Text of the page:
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Perhaps aiming for the HSK6 was a mistake.

 

A lot of the test preparation time involved feels like it's only useful for the test, and nothing else, especially the writing section where you have 10 minutes to memorize a text, then 35 minutes to rewrite it from memory.  So those months spent preparing for the exam feel wasted.

 

And despite all this, I failed.  And the HSK6 still looms.  I wasn't mentally prepared for this.

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I do not regret anything, but in an ideal world, I would not have let my motivation dictate how much and when I study. Many times I was too tired or "not motivated" or I let other things distract me.

 

Now, I am trying to no longer let "lack of motivation" be an excuse. It is about self-discipline, not motivation and this means, if the goal is to study one hour, then it is that. No distractions, no googling, no let us see what is in the fridge, etc.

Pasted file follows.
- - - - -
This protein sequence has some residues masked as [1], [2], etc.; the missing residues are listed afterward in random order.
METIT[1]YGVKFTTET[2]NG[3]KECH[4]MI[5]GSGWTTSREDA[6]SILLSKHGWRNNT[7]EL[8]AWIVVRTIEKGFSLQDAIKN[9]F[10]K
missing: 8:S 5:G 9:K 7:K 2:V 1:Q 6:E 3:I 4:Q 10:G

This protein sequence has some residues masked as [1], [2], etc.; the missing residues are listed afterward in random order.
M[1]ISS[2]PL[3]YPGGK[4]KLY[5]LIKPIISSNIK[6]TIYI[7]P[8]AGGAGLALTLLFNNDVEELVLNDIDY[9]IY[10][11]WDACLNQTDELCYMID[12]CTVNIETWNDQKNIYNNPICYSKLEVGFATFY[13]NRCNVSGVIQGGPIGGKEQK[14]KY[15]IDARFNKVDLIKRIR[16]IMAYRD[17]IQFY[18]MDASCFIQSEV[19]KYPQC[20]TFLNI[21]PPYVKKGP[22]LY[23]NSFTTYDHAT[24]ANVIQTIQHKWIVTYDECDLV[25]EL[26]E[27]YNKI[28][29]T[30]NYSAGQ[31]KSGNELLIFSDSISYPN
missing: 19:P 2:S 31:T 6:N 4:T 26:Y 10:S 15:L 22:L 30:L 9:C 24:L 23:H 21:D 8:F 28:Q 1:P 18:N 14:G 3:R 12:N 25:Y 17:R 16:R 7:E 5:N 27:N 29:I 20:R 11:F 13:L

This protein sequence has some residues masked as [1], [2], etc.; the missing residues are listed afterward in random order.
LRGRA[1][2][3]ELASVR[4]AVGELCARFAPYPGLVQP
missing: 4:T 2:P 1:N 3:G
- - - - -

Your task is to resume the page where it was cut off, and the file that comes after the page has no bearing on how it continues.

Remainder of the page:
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On 7/27/2022 at 6:53 AM, Jan Finster said:

no let us see what is in the fridge

 

lol!

 

Edit: I think discipline is a big thing for me too. I enjoy the time I spend learning Chinese and can't wait to learn more. But, I bounce around between different projects without realizing how much time I've spent away from learning Chinese. At least I almost always have Chinese TV playing in the background, so I can re-learn a bit of Chinese. It's amazing how much has been coming back to me. So, there's at least that, lol.

 

Edit 2: On a more serious note, because of so many threads I've read on this website, I'm 100% convinced that tones and pronunciation are what I should go after first in my Chinese re-learning.

 

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On 7/27/2022 at 7:52 AM, realmayo said:

(because my theory now is that if each time you see a word and you have to ask yourself 'now is this one A or is it B' you're basically training yourself again and again to be uncertain about that word)

Oh god I think you're right.